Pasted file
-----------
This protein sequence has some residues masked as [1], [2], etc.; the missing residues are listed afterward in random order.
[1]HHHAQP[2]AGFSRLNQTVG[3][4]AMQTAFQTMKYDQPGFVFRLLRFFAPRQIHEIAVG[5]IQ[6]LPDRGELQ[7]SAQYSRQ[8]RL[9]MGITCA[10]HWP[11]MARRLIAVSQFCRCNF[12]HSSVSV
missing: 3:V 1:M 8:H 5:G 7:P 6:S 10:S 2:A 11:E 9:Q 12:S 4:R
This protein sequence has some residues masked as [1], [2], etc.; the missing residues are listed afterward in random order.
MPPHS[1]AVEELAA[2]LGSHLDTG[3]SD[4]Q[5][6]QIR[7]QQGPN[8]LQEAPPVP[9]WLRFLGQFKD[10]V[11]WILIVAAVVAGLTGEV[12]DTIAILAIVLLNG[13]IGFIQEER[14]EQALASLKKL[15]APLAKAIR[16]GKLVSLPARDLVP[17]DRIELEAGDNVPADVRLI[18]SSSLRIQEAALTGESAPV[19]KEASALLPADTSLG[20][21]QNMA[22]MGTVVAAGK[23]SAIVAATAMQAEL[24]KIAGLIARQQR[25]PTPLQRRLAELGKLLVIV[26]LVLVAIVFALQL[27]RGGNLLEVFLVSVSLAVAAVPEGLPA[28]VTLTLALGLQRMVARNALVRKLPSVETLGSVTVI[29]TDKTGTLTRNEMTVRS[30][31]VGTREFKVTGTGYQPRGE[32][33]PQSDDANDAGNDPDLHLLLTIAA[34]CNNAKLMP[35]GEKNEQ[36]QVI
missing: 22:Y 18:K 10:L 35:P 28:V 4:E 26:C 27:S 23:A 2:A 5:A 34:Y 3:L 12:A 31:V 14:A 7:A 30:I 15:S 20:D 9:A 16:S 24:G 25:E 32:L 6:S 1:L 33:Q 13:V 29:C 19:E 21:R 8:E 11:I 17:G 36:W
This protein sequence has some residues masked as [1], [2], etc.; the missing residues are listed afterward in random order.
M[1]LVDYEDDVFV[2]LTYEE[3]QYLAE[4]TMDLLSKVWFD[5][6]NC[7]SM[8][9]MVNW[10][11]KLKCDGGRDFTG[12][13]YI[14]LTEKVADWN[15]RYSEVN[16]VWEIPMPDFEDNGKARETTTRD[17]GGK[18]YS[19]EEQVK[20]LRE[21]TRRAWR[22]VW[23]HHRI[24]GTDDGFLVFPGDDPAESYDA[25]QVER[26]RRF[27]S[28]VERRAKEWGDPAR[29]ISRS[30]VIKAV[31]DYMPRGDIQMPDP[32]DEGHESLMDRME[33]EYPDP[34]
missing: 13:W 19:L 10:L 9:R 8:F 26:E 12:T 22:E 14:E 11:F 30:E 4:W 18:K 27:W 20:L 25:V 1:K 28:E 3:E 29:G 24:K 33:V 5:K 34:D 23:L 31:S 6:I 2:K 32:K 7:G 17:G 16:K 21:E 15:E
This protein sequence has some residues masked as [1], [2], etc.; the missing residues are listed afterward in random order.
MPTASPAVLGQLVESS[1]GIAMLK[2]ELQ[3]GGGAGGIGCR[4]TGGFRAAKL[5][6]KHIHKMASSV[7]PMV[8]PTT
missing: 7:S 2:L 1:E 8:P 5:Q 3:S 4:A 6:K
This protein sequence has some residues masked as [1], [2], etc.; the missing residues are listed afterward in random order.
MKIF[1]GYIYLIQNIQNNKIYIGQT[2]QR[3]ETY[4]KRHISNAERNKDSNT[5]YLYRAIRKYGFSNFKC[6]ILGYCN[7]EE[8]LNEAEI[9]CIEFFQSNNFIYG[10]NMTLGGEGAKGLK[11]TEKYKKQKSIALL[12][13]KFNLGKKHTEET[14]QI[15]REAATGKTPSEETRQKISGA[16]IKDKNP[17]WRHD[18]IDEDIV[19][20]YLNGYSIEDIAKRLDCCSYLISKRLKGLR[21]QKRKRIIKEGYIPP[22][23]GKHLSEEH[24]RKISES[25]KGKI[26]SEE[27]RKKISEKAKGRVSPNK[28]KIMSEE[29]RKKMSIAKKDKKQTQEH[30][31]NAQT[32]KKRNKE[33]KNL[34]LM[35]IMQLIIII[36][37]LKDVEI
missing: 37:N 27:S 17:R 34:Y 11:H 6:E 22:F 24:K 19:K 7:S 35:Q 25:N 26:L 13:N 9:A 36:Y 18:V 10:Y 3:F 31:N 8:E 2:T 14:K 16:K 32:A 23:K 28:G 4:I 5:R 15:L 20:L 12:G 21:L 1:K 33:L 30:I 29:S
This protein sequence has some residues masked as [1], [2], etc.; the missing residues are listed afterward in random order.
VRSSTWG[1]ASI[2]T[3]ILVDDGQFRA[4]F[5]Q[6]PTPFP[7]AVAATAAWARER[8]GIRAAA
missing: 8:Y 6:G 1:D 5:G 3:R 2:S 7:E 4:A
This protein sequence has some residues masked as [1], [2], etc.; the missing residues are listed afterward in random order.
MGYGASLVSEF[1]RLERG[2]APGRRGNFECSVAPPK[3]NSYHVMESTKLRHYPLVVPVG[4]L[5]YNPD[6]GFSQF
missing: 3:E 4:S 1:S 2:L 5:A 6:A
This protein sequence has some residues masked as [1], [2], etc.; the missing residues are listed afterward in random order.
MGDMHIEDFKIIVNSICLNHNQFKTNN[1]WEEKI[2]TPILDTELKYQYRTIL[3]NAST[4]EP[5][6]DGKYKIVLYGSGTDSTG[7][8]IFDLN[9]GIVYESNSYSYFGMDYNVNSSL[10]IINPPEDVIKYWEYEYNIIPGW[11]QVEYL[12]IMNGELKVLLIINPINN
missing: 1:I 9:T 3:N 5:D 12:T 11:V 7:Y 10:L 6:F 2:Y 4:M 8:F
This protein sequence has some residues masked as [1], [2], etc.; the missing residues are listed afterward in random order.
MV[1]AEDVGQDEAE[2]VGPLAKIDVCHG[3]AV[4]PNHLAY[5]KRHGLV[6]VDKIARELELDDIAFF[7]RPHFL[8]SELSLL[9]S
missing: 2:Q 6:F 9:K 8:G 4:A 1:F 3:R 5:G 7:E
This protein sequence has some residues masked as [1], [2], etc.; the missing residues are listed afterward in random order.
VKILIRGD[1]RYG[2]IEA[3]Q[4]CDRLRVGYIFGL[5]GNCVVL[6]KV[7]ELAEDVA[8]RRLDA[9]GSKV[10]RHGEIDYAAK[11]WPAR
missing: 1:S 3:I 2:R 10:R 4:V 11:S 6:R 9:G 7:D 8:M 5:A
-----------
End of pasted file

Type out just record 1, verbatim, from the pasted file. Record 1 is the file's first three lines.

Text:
This protein sequence has some residues masked as [1], [2], etc.; the missing residues are listed afterward in random order.
[1]HHHAQP[2]AGFSRLNQTVG[3][4]AMQTAFQTMKYDQPGFVFRLLRFFAPRQIHEIAVG[5]IQ[6]LPDRGELQ[7]SAQYSRQ[8]RL[9]MGITCA[10]HWP[11]MARRLIAVSQFCRCNF[12]HSSVSV
missing: 3:V 1:M 8:H 5:G 7:P 6:S 10:S 2:A 11:E 9:Q 12:S 4:R